Art students in Miah Lager's ravenstail weaving class at Yaakoosegé Daakahídi Alternative High School may not have any art classes next year, due to the expiration of the three-year Transitions Grant, funded by the U.S. Department of Education.
"Actually, this is the last year of that grant," Lager said. "So after next year, we don't know if there will be any art offered at Yaakoos."
According to Lager, there are approximately 30 students in her two ravenstail weaving classes.
"Within this grant period, to my knowledge, it's the first time that they've done ravenstail here at Yaakoos," Lager said. "But I know that in the past, people have wovenravenstail within the school. JDHS has too."
Lager said Ravenstail can be difficult for some, but for others, it's much easier than traditional art projects.
"It's a nice time for somebody who isn't a typical art student in that sort of way," Lager said. "They really shine and can do those sorts of things. It's been a nice balance for kids who have different strengths."
According to longtime ravenstail weaver Kay Parker, beginning weavers can take about 40 hours to finish their first bag. A bib might take Parker several weeks, three to four hours a day, but a robe requires even more patience.
"It can sometimes take you a half an hour just to weave one row all the way across," said Parker. "Then you have a bunch of strands in between that you have to manipulate, so it might take you another half an hour to manipulate all those strands." Lager agreed.
In many looms, the warp - threads around which other threads (weft) are passed over and under - is taught. In ravenstail, the warp is hanging, sort of like fringe, Lager said.
"You have to be really aware of what you're doing," Lager said. "The warp, parts that are hanging down, can get crossed over if you don't pay attention. ... So sometimes the kids have to pull it all out and start the row again."
But Lager is inspired by the ravenstail program at Yaakoosgé.
"There is such a strong effort to keep ravenstail weaving alive," she said. "It was dormant for so long, that people openly share patterns."
According to Lager, Lily Hudson, a local ravenstail weaver, also visited her classes.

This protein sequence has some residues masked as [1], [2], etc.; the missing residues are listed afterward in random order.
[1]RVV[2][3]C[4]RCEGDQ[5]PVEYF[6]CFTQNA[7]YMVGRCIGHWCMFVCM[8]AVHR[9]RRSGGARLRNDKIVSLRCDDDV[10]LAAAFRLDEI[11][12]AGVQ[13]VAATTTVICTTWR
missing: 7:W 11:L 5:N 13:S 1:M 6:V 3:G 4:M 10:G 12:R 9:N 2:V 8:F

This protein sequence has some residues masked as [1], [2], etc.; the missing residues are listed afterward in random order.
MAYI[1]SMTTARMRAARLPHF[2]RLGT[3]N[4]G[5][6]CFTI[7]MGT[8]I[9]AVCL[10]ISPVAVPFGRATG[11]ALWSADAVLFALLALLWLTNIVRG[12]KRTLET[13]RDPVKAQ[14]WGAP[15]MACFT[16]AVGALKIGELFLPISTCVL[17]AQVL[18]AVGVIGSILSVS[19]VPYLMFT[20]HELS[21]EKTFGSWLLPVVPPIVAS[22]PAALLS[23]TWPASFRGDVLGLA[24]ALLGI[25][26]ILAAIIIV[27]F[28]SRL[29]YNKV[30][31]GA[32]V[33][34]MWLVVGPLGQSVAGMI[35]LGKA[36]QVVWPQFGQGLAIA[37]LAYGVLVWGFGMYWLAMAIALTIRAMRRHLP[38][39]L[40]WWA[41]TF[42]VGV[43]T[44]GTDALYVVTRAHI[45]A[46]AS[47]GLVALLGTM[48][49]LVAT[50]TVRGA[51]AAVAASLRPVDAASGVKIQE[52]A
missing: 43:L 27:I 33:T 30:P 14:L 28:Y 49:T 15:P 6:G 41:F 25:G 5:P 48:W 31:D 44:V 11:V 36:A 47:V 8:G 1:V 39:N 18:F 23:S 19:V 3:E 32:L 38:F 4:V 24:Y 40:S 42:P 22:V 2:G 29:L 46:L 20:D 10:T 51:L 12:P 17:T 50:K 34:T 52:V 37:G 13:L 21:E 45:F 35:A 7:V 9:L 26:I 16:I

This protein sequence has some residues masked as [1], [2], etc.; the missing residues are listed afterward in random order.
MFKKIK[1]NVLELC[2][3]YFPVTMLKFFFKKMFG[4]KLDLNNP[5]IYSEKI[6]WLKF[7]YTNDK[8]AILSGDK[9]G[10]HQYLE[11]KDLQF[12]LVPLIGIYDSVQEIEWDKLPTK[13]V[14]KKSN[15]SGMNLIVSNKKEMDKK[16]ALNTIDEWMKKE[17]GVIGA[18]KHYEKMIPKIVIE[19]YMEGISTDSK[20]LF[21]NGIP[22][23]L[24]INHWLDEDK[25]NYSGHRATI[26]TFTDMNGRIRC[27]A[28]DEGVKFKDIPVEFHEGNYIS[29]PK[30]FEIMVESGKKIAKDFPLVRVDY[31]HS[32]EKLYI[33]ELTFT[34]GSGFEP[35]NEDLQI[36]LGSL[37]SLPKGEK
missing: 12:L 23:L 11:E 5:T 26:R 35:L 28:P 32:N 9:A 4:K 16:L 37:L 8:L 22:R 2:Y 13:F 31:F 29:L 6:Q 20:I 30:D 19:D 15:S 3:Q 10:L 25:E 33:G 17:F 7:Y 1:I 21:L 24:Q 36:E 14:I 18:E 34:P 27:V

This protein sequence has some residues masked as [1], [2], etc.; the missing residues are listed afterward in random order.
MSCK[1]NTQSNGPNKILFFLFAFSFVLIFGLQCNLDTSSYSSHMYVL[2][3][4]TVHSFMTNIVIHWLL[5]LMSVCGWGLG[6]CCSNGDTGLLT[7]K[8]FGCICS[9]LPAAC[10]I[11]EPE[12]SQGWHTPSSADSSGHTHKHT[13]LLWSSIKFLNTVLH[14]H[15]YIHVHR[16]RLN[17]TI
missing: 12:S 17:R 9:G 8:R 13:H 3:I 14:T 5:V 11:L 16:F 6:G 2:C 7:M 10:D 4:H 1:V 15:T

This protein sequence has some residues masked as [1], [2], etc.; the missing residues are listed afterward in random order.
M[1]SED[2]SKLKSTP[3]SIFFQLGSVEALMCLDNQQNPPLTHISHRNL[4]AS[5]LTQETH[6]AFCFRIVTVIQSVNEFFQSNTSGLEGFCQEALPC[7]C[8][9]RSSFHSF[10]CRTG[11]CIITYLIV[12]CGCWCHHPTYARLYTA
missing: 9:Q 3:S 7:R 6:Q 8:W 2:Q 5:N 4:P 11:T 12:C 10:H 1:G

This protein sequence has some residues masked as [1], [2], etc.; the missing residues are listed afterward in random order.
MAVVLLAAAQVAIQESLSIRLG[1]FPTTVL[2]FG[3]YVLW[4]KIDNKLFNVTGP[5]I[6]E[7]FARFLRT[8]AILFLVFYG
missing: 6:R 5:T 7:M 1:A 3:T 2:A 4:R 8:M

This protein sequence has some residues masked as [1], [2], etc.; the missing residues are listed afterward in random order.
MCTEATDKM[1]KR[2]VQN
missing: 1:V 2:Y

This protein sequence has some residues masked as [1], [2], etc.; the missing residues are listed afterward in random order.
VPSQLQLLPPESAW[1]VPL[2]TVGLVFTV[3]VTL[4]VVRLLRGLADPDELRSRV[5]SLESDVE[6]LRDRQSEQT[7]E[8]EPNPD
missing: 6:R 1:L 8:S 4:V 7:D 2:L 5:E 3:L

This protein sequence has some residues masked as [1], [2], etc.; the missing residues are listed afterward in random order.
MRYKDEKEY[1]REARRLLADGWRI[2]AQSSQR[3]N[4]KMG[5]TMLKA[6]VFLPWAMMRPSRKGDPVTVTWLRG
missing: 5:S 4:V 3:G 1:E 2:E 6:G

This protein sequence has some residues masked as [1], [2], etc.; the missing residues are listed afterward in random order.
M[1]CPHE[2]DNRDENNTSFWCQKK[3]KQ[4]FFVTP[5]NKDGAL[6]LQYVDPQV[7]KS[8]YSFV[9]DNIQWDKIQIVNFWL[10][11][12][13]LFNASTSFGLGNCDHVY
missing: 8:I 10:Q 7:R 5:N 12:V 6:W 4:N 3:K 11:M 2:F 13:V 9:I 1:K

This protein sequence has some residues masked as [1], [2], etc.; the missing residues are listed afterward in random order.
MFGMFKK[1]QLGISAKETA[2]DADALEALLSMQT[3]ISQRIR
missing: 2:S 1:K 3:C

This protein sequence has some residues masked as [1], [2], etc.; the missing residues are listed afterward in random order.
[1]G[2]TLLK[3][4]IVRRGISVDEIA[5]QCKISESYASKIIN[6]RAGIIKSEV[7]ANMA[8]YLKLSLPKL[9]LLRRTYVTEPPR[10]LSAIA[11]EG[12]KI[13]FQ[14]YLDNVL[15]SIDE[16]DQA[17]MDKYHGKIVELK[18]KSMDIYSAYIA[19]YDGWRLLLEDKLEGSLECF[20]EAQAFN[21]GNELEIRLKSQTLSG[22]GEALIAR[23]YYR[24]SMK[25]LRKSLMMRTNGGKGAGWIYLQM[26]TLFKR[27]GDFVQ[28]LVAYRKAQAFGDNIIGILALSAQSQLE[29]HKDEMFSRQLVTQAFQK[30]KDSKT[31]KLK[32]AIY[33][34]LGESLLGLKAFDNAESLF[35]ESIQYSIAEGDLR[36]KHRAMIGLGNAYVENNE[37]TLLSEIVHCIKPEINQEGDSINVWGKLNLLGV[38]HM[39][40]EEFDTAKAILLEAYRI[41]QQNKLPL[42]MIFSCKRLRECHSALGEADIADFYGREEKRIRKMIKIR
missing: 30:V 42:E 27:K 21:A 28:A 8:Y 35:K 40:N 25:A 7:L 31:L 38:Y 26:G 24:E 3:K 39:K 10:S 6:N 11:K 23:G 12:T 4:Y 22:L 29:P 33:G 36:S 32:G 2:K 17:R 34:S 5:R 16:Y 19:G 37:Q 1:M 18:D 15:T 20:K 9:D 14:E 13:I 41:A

"Lily said this is one of the few places where people are openly sharing their patterns," Lager said. "Within the art community, there's that idea about pattening, oh, if people know my secret, then people can make my work. But that forum is really open, which is amazing."
Right now, students are working on individual pieces to form a collaborative robe, made from traditional handspun wool, donated by Parker.
"(This) hasn't really been done before," Lager said. "Usually, one weaver weaves the entire robe, but we wanted them to all be a part of it; so they're each doing a smaller section fo the pattern, and it will be a permanent piece for Yaakoos."
And as far as next year's art classes, Lager is hopeful.
"Right now, Yaakoosgé has proposed to the school board for a permanent art position for the 2008 budget," she said, "so they really need to hear that it is an important position."
"Our school has been enriched through the grant that has made our cultural arts and Tlingit language program a reality here," added Laury Scandling, Yaakoosgé administrative liaison. "I think that such opportunities provided immeasurable validation for Native students and a memorable experience for students of all cultures. I am hopeful that the district will make these important classes permanent."
According to Lager, Yaakoosgé always accepts donations of art materials, which can be dropped off during school hours at the school, 1208 Glacier Ave.
Those interested in showing support for Yaakoosgé's art program can contact the school board via e-mail to email@example.com or by calling 523-1800.
Neighbors editor Kim Andree can be reached at 523-2272 or firstname.lastname@example.org.